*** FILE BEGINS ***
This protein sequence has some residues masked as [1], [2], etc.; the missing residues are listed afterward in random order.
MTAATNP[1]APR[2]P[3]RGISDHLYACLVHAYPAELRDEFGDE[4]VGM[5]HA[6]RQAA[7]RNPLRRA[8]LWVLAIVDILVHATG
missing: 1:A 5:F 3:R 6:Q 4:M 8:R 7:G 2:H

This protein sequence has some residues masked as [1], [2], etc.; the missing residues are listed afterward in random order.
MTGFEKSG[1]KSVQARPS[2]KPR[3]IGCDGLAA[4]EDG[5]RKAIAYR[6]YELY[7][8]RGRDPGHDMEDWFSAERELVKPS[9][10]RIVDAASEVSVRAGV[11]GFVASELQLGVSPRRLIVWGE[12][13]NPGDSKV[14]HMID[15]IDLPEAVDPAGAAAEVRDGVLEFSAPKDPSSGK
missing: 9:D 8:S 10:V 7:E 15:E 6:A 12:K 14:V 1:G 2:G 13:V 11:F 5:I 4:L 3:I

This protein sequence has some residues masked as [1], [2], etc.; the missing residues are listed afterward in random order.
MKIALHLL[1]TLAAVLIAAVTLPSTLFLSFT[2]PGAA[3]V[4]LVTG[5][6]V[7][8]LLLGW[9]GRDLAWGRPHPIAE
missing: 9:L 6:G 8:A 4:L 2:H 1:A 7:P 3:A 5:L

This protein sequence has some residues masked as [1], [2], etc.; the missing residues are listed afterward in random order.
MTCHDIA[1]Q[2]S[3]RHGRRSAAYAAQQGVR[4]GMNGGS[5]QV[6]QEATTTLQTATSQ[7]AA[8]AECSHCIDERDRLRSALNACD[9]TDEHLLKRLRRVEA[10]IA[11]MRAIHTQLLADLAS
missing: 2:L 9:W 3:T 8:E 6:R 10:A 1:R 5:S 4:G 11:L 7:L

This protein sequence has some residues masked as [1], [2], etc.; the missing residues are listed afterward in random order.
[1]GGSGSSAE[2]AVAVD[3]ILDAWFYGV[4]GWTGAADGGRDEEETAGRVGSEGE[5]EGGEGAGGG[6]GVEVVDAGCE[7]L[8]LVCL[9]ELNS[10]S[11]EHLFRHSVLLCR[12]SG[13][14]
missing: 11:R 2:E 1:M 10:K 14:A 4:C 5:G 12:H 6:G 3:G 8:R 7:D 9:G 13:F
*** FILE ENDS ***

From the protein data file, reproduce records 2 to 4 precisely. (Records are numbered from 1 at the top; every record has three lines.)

This protein sequence has some residues masked as [1], [2], etc.; the missing residues are listed afterward in random order.
MTGFEKSG[1]KSVQARPS[2]KPR[3]IGCDGLAA[4]EDG[5]RKAIAYR[6]YELY[7][8]RGRDPGHDMEDWFSAERELVKPS[9][10]RIVDAASEVSVRAGV[11]GFVASELQLGVSPRRLIVWGE[12][13]NPGDSKV[14]HMID[15]IDLPEAVDPAGAAAEVRDGVLEFSAPKDPSSGK
missing: 9:D 8:S 10:V 7:E 15:E 6:A 12:K 14:V 1:G 2:G 13:V 11:F 5:I 4:L 3:I

This protein sequence has some residues masked as [1], [2], etc.; the missing residues are listed afterward in random order.
MKIALHLL[1]TLAAVLIAAVTLPSTLFLSFT[2]PGAA[3]V[4]LVTG[5][6]V[7][8]LLLGW[9]GRDLAWGRPHPIAE
missing: 9:L 6:G 8:A 4:L 2:H 1:A 7:P 3:A 5:L

This protein sequence has some residues masked as [1], [2], etc.; the missing residues are listed afterward in random order.
MTCHDIA[1]Q[2]S[3]RHGRRSAAYAAQQGVR[4]GMNGGS[5]QV[6]QEATTTLQTATSQ[7]AA[8]AECSHCIDERDRLRSALNACD[9]TDEHLLKRLRRVEA[10]IA[11]MRAIHTQLLADLAS
missing: 2:L 9:W 3:T 8:E 6:R 10:A 1:R 5:S 4:G 11:L 7:L